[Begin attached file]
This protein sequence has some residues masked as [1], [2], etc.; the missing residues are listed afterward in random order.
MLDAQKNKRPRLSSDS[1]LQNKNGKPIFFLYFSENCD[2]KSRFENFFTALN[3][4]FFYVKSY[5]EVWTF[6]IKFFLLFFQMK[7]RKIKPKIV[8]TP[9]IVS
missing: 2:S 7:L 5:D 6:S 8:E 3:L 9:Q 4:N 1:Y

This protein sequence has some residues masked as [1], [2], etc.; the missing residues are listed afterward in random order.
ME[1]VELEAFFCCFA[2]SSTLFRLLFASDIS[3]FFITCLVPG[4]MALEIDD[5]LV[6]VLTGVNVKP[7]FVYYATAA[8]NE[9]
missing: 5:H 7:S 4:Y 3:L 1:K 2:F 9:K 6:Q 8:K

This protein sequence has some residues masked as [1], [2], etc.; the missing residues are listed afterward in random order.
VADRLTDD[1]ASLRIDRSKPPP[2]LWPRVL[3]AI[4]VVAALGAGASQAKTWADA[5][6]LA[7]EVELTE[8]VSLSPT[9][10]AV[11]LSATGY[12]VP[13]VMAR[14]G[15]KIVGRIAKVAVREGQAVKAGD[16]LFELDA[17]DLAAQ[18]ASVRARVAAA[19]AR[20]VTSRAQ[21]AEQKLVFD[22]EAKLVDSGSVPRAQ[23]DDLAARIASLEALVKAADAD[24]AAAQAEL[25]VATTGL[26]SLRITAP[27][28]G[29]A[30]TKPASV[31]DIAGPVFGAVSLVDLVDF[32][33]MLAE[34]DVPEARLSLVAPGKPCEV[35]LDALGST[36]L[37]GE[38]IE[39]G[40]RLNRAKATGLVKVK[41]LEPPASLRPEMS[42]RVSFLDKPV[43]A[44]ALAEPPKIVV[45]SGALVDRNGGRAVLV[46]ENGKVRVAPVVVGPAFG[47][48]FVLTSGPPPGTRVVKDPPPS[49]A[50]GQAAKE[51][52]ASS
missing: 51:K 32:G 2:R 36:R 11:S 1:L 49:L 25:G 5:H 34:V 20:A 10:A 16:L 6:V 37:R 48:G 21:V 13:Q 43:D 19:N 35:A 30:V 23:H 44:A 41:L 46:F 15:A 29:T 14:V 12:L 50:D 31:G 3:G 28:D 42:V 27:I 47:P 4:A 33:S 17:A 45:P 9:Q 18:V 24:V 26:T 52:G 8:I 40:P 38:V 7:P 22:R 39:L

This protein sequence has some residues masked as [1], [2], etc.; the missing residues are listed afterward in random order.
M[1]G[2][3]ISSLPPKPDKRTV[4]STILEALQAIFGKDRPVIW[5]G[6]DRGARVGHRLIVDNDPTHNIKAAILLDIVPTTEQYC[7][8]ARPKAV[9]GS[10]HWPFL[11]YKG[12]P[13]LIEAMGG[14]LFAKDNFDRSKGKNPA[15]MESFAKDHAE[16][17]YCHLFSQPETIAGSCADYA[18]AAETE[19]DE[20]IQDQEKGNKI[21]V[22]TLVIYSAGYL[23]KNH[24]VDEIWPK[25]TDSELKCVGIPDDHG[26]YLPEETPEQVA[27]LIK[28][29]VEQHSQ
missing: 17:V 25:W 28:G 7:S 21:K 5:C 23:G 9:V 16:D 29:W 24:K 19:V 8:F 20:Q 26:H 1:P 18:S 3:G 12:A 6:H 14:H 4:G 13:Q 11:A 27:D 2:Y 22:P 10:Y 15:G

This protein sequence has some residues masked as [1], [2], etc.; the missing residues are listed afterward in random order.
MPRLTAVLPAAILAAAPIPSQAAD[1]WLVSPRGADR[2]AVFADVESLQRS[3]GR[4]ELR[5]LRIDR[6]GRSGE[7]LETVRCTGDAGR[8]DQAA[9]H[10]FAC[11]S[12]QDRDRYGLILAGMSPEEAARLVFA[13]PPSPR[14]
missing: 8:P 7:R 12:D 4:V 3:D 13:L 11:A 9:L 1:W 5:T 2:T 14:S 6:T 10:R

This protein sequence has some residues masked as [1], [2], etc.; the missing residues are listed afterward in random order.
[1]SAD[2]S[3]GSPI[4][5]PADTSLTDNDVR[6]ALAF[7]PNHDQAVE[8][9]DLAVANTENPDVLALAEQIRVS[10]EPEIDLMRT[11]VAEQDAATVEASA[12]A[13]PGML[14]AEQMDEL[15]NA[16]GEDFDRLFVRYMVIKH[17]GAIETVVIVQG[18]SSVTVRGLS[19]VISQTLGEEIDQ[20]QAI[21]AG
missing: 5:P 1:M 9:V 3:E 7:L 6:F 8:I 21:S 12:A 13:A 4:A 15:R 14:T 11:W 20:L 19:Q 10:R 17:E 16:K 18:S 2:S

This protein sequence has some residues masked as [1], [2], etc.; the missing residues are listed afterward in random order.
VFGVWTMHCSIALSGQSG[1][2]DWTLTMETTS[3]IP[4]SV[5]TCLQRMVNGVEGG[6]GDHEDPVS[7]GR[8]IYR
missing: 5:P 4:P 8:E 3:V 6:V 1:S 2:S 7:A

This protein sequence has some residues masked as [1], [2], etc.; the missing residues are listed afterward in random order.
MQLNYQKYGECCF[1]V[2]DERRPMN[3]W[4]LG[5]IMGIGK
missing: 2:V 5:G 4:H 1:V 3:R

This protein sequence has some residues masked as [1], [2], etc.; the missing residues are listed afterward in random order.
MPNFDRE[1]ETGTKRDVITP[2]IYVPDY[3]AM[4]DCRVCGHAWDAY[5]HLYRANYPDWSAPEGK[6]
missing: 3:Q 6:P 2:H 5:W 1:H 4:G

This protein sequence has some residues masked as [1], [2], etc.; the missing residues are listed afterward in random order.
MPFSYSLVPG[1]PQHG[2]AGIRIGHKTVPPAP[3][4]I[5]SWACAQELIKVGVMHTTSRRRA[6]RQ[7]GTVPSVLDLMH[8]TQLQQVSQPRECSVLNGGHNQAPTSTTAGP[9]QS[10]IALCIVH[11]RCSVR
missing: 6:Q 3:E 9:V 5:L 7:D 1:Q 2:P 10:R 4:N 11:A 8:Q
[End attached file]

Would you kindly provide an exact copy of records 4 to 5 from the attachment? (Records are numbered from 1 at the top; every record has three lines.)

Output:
This protein sequence has some residues masked as [1], [2], etc.; the missing residues are listed afterward in random order.
M[1]G[2][3]ISSLPPKPDKRTV[4]STILEALQAIFGKDRPVIW[5]G[6]DRGARVGHRLIVDNDPTHNIKAAILLDIVPTTEQYC[7][8]ARPKAV[9]GS[10]HWPFL[11]YKG[12]P[13]LIEAMGG[14]LFAKDNFDRSKGKNPA[15]MESFAKDHAE[16][17]YCHLFSQPETIAGSCADYA[18]AAETE[19]DE[20]IQDQEKGNKI[21]V[22]TLVIYSAGYL[23]KNH[24]VDEIWPK[25]TDSELKCVGIPDDHG[26]YLPEETPEQVA[27]LIK[28][29]VEQHSQ
missing: 17:V 25:W 28:G 7:S 21:K 5:C 23:G 9:V 16:D 29:W 24:K 19:V 8:F 20:Q 26:H 1:P 18:S 3:G 12:A 6:H 14:H 4:G 13:Q 11:A 27:D 2:Y 22:P 10:Y 15:G

This protein sequence has some residues masked as [1], [2], etc.; the missing residues are listed afterward in random order.
MPRLTAVLPAAILAAAPIPSQAAD[1]WLVSPRGADR[2]AVFADVESLQRS[3]GR[4]ELR[5]LRIDR[6]GRSGE[7]LETVRCTGDAGR[8]DQAA[9]H[10]FAC[11]S[12]QDRDRYGLILAGMSPEEAARLVFA[13]PPSPR[14]
missing: 8:P 7:R 12:D 4:V 3:D 13:L 11:A 9:L 1:W 5:T 2:T 14:S 6:T 10:R